A Trifle of Management by Mr. Carker the Manager

MR. CARKER the Manager sat at his desk, smooth and soft as usual, reading those letters which were reserved for him to open, backing them occasionally with such memoranda and references as their business purport required, and parcelling them out into little heaps for distribution through the several departments of the House. The post had come in heavy that morning, and Mr. Carker the Manager had a good deal to do.

The general action of a man so engaged--pausing to look over a bundle of papers in his hand, dealing them round in various portions, taking up another bundle and examining its contents with knitted brows and pursed-out lips--dealing, and sorting, and pondering by turns--would easily suggest some whimsical resemblance to a player at cards. The face of Mr. Carker the Manager was in good keeping with such a fancy. It was the face of a man who studied his play, warily: who made himself master of all the strong and weak points of the game: who registered the cards in his mind as they fell about him, knew exactly what was on them, what they missed, and what they made: who was crafty to find out what the other players held, and who never betrayed his own hand.

The letters were in various languages, but Mr. Carker the Manager read them all. If there had been anything in the offices of Dombey and Son that he could not read, there would have been a card wanting in the pack. He read almost at a glance, and made combinations of one letter with another and one business with another as he went on, adding new matter to the heaps--much as a man would know the cards at sight, and work out their combinations in his mind after they were turned. Something too deep for a partner, and much too deep for an adversary, Mr. Carker the Manager sat in the rays of the sun that came down slanting on him through the skylight, playing his game alone.

And although it is not among the instincts wild or domestic of the cat tribe to play at cards, feline from sole to crown was Mr. Carker the Manager, as he basked in the strip of summer-light and warmth that shone upon his table and the ground as if they were a crooked dial-plate, and himself the only figure on it. With hair and whiskers deficient in colour at all times, but feebler than common in the rich sunshine, and more like the coat of a sandy tortoise-shell cat; with long nails, nicely pared and sharpened; with a natural antipathy to any speck of dirt, which made him pause sometimes and watch the falling motes of dust, and rub them off his smooth white hand or glossy linen: Mr. Carker the Manager, sly of manner, sharp of tooth, soft of foot, watchful of eye, oily of tongue, cruel of heart, nice of habit, sat with a dainty steadfastness and patience at his work, as if he were waiting at a mouse's hole.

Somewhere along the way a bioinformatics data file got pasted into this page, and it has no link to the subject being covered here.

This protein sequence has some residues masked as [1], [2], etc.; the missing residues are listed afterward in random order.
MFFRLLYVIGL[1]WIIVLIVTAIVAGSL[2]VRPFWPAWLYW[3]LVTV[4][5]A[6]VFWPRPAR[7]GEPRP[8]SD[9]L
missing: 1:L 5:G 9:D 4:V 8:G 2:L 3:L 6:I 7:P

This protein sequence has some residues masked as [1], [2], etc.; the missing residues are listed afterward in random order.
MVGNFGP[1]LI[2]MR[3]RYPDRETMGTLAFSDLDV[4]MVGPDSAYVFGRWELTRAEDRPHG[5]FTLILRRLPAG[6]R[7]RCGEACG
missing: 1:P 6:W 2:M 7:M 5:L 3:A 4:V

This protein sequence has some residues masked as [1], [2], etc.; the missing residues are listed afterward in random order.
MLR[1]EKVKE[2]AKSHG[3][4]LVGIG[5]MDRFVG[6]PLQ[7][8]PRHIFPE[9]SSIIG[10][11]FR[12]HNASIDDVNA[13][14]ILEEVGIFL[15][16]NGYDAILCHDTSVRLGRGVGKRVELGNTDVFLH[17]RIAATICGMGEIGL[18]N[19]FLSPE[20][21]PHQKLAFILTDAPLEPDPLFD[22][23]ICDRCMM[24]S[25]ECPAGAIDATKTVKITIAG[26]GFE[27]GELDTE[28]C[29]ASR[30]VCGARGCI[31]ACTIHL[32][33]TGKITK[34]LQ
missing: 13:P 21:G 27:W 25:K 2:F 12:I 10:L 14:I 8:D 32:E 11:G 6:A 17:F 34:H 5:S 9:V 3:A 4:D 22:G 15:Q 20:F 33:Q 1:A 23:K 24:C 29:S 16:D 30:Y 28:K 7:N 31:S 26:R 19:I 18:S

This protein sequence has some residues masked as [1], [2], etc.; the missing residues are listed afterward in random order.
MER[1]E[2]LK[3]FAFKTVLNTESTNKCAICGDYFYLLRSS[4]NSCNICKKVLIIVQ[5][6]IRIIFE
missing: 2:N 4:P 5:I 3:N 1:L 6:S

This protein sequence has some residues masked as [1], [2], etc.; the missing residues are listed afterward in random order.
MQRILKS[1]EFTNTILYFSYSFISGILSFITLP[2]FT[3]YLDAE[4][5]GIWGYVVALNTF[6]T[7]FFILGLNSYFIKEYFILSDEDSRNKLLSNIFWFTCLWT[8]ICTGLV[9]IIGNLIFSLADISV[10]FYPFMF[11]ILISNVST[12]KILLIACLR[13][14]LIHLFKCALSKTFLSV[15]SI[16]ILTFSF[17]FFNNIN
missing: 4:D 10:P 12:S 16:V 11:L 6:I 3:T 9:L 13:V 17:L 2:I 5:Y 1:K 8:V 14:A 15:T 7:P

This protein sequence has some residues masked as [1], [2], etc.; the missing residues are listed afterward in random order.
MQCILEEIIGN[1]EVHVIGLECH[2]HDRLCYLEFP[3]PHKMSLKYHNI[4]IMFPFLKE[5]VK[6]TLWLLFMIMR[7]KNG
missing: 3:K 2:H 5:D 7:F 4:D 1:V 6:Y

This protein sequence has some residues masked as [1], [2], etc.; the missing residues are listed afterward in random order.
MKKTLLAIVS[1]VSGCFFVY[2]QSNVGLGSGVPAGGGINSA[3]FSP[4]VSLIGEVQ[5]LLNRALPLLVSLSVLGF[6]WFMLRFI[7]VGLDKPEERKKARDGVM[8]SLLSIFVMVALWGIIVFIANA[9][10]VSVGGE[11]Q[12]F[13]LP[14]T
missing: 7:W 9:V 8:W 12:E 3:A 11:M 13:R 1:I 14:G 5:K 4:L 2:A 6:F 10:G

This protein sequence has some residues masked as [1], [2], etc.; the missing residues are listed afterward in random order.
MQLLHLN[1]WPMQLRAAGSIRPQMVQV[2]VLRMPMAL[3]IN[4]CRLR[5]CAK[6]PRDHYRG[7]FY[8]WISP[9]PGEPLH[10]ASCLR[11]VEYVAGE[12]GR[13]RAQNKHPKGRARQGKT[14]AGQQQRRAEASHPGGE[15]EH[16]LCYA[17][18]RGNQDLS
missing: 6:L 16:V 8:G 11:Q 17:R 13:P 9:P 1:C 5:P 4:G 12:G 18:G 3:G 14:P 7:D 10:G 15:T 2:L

At length the letter were disposed of, excepting one which he reserved for a particular audience. Having locked the more confidential correspondence in a drawer, Mr. Carker the Manager rang his bell.

`Why do youanswer it?' was his reception of his brother.

`The messenger is out, and I am the next,' was the submissive reply.

`You are the next?' muttered the Manager. `Yes! Creditable to me! There!'

Pointing to the heaps of opened letters, he turned disdainfully away, in his elbow-chair, and broke the seal of that one which he held in his hand.

`I am sorry to trouble you, James,' said the brother, gathering them up, `but'

`Oh! you have something to say. I knew that. Well?'

Mr. Carker the Manager did not raise his eyes or turn them on his brother, but kept them on his letter, though without opening it.

`Well?' he repeated sharply.

`I am uneasy about Harriet.'

  By PanEris using Melati.

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